Crippled by shyness, shunned for being not-right-in-the-head, gifted artist and Roman noblewoman, Marcia Mica, has only two people in the world who truly love her – her teacher, Daedalus, and her childhood friend, Asterion, both slaves in her father’s household. But when forbidden love blooms between the unlikely friends, only disaster can come of it. That disaster leaves Marcia horribly scarred and Asterion sold into the arena as a gladiator.
Years later, Daedalus brings a broken Marcia to Britannia, and Sabrina, the healer who saved his life when he was a boy, works miracles on the scarred girl. However, not all scars are physical and those Sabrina has no ability to heal.
When Sabrina and Marcia are kidnapped by a Celtic leader bent on revenge, Asterion must depend on the dreams of a Celtic Seer to find the love of his life and help foil a revolt that threatens the fragile peace in Roman Britannia. But even if he and his friends succeed, can scars that are more than just physical ever really be healed and can those whose lives are owned by others ever truly be free to follow their hearts?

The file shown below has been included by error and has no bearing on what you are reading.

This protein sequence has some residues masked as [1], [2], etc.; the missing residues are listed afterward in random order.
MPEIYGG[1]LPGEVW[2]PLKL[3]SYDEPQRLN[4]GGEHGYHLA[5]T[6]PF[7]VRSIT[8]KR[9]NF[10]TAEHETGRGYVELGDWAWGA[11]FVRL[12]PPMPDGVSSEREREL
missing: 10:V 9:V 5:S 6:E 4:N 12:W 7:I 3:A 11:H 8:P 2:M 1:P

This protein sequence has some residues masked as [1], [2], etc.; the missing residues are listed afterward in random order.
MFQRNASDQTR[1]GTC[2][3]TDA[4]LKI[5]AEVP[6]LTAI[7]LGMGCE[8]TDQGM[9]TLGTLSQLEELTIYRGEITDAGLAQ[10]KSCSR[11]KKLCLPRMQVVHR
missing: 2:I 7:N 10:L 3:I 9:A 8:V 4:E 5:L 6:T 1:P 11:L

Dath edged across the room towards Marcie. He hadn’t noticed the wall behind her until the bastard pointed it out. Now he saw that it was a monochrome painting: a reddish-brown scene that would have suited the Christians and their belief in Hell and Damnation. It was, he realised instantly, a picture of the night of the fire. There was Asterion, tied to the large cartwheel, his back scourged with cruel welts. There was the Master, his face a mask of such ugliness he could have made Medusa a perfect mate. And around them both were flames; a fire raging out of control, eating everything in its path.
With a shudder, it suddenly dawned on him what she’d used as paint. The brownish-red colouring could only be one thing: Blood.
Had this animal not allowed her paints? Had she been forced to work using her own blood as the medium? Or had she intentionally chosen to work in blood because it captured her agony as nothing else could?
‘Blood?’ He hadn’t realised he’d spoken the word out loud until the merchant replied.
‘She did it in burned pieces of wood in my suite. So when I moved her in here I made sure she didn’t have access to anything she could disfigure my walls with. But she outsmarted me. Made brushes out of her own hair and cut her arm to get blood.’
AUTHOR Bio and Links:After a lifetime of teaching others to appreciate the written word, Aussie author Nhys Glover finally decided to make the most of the Indie Book Revolution to get her own written word out to the world. Now, with almost 100,000 of her ebooks downloaded internationally and a winner of 2013 SFR Galaxy Award for 'The Titan Drowns', Nhys finds her words, too, are being appreciated.
At home in the beautiful Yorkshire Dales of England, Nhys these days spends most of her time "living the dream" by looking out over the moors as she writes the kind of novels she loves to read: The ones that are a little bit steamy, a little bit different and wholly romantic.